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Alaska Constitutional Convention Question, Ballot Measure 1 (2012)

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Constitutional Convention Question
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Type:Automatic ballot referral
Topic:Constitutional conventions
Status:On the ballot
The Alaska Constitutional Convention Question will appear on the November 6, 2012 ballot in the state of Alaska as an automatic ballot referral.[1]

The measure would create a convention to revise, alter or amend the state constitution. The last time a constitutional convention question was on the ballot in the state was in 2002. That measure was defeated.

Election results

See also: 2012 ballot measure election results

The following are unofficial results:

Alaska Ballot Measure 1
ResultVotesPercentage
Approveda Yes 117510 56.57%
No9021943.43%

432 out of 438 precincts reporting'

Results via the Alaska Division of Elections.

Text of the measure

Ballot language

The following is the ballot language that will appear before voters:[2]

Shall there be a constitutional convention?[3]

Legislative Affairs Agency summary

This question relates to a call for a constitutional convention. At the convention the state constitution may be amended or revised, subject to approval by the voters. Under the state constitution, the voters must have the chance to vote on the question of whether there should be a constitutional convention if there has not been a convention during the last ten years. There has not been a convention in the last ten years. This question asks voters to say whether there should be a constitutional convention.[4]

Support

The following are excerpts of the statement of support that was submitted for the State of Alaska Official Voter Pamphlet:[4]

  • "The risks of corruption in government have risen. You know the examples. The attorney general may be conflicted or preoccupied. A constitutional amendment can create a quasi-judicial office of Inspector General with the duties of overseeing ethical performance of government, election management, redistricting and other duties, which do not easily fit under executive control. Your permanent fund dividend is not in the constitution. It needs protection as politicians may seek other uses for the money and sustainable standards for its size. The fund itself has no stated purpose. A convention can define the “rainy day” that allows legislative expenditures. Standards for the use of its income can be set. Part of its income can be committed to expand the existing constitutional right to K-12 education to include a preschool year with participation by private institutions."
  • "People fear that extremists of the left or right will take over a convention, but for a convention, people of stature will come forward who were not prepared to give their lives to legislative representation. You get to choose the delegates and you get to vote on the convention product, probably a series of amendments, before any change is adopted. The Alaskan democracy and the Alaskan way of life are in danger. A convention is a risk worth taking."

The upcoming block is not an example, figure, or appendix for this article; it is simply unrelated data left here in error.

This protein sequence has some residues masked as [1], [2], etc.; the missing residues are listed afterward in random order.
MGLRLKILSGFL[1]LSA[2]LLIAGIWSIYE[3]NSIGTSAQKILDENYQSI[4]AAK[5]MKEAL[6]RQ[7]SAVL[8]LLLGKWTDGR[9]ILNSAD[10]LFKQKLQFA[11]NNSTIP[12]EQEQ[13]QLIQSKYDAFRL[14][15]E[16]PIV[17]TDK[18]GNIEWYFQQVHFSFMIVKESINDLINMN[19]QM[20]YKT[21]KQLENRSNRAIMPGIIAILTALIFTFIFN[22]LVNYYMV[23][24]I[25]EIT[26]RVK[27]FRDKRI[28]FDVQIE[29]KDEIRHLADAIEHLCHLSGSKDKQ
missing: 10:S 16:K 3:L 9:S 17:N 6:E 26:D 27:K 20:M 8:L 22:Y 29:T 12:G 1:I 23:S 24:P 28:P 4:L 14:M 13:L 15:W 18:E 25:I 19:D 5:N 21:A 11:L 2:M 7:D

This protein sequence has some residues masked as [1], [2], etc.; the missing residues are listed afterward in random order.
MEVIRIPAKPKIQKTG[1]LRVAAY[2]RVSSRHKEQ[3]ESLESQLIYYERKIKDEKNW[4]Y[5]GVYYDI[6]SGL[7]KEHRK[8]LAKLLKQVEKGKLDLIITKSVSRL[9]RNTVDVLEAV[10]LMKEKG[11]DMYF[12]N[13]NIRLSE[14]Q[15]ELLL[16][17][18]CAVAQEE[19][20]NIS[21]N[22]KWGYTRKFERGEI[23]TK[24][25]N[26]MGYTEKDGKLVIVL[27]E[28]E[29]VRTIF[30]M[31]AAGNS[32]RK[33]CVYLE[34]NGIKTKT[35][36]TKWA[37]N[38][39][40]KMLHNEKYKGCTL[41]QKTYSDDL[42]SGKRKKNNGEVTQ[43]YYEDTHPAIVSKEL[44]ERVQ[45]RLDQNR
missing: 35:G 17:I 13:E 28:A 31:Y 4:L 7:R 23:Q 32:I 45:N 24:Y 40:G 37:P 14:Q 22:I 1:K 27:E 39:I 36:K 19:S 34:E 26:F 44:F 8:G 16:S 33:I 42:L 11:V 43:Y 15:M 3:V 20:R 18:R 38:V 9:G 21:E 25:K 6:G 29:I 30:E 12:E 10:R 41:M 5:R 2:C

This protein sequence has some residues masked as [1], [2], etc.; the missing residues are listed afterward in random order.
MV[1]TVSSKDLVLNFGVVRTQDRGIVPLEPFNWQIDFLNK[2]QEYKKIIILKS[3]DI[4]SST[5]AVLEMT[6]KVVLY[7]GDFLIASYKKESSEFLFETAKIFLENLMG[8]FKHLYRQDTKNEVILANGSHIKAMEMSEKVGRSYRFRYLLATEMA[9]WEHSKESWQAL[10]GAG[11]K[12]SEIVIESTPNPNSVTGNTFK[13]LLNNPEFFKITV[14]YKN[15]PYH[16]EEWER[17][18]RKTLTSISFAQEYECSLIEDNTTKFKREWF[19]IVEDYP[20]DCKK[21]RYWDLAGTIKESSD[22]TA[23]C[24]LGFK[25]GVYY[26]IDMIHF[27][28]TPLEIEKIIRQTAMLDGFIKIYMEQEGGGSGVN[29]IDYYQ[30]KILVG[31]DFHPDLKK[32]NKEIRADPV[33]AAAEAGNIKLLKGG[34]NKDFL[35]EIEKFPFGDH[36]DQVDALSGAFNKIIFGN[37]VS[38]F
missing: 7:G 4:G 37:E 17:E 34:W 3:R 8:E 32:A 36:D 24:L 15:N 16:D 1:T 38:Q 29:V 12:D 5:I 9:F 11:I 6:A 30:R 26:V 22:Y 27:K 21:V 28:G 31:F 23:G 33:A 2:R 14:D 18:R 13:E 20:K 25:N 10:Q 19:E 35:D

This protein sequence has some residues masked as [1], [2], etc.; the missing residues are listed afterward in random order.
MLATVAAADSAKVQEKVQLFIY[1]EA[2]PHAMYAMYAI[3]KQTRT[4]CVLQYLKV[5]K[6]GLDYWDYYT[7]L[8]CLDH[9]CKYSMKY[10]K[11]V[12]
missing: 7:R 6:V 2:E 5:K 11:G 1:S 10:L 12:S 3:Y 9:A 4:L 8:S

Note: The statement of support was written by John Havelock, former Attorney General.

Opposition

The following are excerpts of the statement of opposition that was submitted for the State of Alaska Official Voter Pamphlet:[4]

  • "While certain issues prompt intense public interest, a constitutional convention is NOT the best way to address these issues. There is a clear and effective amendment process. The LWVAK supports the amendment process for any needed changes. The amendment process has worked forty times, and it will continue to work in the future. In this way the people have an opportunity to address specific issues rather than risk opening up the entire Constitution to major changes."
  • "A constitutional convention would have plenary powers to amend or revise our Constitution. In other words, the entire Constitution would be open to change. This could put the Constitution at risk with unlimited and unpredictable amendments being proposed by special interest groups. The convention could be slated toward special interest rather than the good of the general public."
  • "In 1972, 1982, 1992, and 2002, the League of Women Voters of Alaska opposed a constitutional convention. In 2012 we maintain this position. We urge you, the voters, to do the same. We cannot afford the cost, and we should not run the risk of unpredictable and unnecessary changes to our Constitution."

Note: The statement of opposition was written by Linda Witt, President, League of Women Voters of Alaska.

Path to the ballot

Section 3 of Article 13 of the Alaska Constitution calls for the question of whether to hold a convention to automatically be placed on the ballot every ten years.

See also

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References

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